I am in Oklahoma City, working my first job as a professional journalist at WKY-TV, NBC Channel 4. It's the noon hour. I am getting ready to go to work.
WKYC's Virgil Dominic remembers that day back on Nov. 22, 1963, when President John F. Kennedy was assassinated.
November 22, 1963
A Reporter's Remembrance
I am in Oklahoma City, working my first job as a professional journalist at WKY-TV NBC, Channel 4.
It's the noon hour. I am getting ready to go to work. My wife has the television on. Suddenly, the sound goes silent, a bulletin slide comes on the screen, and then a serious voice informs the world that President Kennedy has been shot in Dallas, Texas, 100 miles from Oklahoma City.
I rush to the station and enter the newsroom. Usually bustling with activity, I now find an eerie quiet. I see my fellow newsmen staring at the television monitor. Not a word is said.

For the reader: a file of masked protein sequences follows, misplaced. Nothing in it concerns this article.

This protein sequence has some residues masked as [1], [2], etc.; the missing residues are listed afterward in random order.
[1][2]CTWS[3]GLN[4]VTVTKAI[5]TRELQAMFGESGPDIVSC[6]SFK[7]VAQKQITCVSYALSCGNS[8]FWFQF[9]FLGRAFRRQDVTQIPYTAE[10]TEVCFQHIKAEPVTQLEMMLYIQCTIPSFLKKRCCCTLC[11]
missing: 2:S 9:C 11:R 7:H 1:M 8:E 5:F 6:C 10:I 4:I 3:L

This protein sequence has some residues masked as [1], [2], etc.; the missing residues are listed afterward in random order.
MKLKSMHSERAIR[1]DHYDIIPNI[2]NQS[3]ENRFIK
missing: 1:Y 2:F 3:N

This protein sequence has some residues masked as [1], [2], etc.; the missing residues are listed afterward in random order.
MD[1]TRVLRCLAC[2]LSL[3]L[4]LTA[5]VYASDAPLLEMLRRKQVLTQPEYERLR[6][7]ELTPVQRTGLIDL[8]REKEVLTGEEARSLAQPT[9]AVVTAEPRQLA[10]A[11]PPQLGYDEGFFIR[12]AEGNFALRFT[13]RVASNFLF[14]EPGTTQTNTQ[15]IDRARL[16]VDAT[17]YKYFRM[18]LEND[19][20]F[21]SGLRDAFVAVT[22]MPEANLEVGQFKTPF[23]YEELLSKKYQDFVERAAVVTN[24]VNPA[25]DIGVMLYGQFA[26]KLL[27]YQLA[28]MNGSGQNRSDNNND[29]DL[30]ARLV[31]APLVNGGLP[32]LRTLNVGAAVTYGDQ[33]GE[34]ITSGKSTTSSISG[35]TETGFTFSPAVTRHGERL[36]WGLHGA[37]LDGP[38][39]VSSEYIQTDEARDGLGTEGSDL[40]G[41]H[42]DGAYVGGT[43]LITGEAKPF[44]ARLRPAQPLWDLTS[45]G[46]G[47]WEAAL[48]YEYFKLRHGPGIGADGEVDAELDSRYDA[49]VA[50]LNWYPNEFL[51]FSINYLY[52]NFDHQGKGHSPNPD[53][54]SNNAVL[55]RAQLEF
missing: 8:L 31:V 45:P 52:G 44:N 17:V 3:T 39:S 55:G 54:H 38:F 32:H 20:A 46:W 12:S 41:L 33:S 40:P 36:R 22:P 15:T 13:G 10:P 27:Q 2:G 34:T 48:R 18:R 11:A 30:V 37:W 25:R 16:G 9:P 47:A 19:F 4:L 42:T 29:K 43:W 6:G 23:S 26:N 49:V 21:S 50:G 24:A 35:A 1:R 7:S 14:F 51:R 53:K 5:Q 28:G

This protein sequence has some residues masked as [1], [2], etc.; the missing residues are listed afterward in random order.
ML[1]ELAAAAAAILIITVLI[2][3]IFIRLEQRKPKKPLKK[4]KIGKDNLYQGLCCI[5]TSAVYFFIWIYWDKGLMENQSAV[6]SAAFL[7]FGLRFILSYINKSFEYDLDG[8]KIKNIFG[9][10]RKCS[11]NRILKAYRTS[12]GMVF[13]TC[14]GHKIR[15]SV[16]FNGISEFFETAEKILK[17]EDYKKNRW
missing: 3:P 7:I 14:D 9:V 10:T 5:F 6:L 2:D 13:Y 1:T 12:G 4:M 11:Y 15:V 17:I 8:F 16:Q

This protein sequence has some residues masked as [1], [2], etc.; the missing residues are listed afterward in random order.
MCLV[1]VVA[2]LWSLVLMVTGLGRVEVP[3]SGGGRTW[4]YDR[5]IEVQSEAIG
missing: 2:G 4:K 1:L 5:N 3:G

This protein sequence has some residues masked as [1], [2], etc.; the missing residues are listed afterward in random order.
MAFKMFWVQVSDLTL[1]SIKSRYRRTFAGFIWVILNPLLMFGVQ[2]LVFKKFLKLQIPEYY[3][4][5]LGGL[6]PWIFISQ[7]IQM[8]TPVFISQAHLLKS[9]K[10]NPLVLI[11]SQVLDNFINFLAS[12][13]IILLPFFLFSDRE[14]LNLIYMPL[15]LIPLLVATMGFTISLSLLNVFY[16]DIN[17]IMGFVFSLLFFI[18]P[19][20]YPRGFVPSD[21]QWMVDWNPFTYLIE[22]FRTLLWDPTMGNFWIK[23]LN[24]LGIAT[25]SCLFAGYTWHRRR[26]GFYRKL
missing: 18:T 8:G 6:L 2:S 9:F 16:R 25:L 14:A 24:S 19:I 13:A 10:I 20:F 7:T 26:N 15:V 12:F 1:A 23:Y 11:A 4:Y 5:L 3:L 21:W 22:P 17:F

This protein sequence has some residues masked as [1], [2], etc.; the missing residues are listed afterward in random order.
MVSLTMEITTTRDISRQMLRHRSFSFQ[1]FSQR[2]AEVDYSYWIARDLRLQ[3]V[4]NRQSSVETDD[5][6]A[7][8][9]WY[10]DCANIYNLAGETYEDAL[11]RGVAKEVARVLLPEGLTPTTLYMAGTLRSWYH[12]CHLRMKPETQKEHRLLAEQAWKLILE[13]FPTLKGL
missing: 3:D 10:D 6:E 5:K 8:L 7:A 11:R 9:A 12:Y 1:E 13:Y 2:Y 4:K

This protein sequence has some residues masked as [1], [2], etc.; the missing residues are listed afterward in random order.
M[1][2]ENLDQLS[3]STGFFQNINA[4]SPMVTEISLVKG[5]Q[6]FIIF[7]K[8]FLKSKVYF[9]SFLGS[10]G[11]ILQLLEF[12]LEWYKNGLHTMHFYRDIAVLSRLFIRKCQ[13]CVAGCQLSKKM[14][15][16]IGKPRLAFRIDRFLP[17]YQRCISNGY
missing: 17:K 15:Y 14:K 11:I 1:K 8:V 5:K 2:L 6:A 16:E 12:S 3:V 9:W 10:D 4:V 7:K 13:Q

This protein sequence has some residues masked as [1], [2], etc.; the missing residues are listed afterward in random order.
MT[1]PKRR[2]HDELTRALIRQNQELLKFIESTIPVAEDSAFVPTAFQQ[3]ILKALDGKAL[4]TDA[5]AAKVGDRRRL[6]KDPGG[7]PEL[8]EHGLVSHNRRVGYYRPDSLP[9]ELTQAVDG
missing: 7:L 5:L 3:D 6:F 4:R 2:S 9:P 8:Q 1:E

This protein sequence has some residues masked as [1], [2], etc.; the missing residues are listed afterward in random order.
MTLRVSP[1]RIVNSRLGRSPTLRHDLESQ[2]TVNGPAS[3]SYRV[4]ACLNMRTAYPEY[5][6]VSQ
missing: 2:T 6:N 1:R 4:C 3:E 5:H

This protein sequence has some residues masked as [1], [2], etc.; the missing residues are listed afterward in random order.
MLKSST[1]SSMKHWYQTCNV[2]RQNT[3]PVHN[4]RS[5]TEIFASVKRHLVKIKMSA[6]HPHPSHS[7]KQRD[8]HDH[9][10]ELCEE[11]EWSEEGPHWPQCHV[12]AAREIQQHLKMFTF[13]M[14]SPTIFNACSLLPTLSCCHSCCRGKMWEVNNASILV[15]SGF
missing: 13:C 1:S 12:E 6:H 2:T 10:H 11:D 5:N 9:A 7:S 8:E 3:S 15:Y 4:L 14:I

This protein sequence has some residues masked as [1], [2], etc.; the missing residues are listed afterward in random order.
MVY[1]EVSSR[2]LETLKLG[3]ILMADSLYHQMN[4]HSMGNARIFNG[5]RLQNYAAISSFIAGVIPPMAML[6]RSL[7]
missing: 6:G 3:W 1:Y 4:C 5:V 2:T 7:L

Then, comes the announcement…"The President is dead!"
The quiet is immediately shattered with shouts from the reporters…"Oh, my God"…."I can't believe it"…"No…no…no…"
Faces are full of tears. This goes on a while.
Finally, the news director calls us together. We begin to work out our coverage. NBC has already announced it is cancelling all programming, including commercials, and the network will not be relinquishing its time to local stations until 10 p.m. Central Standard Time.
The 10 p.m. News is the show that I anchor.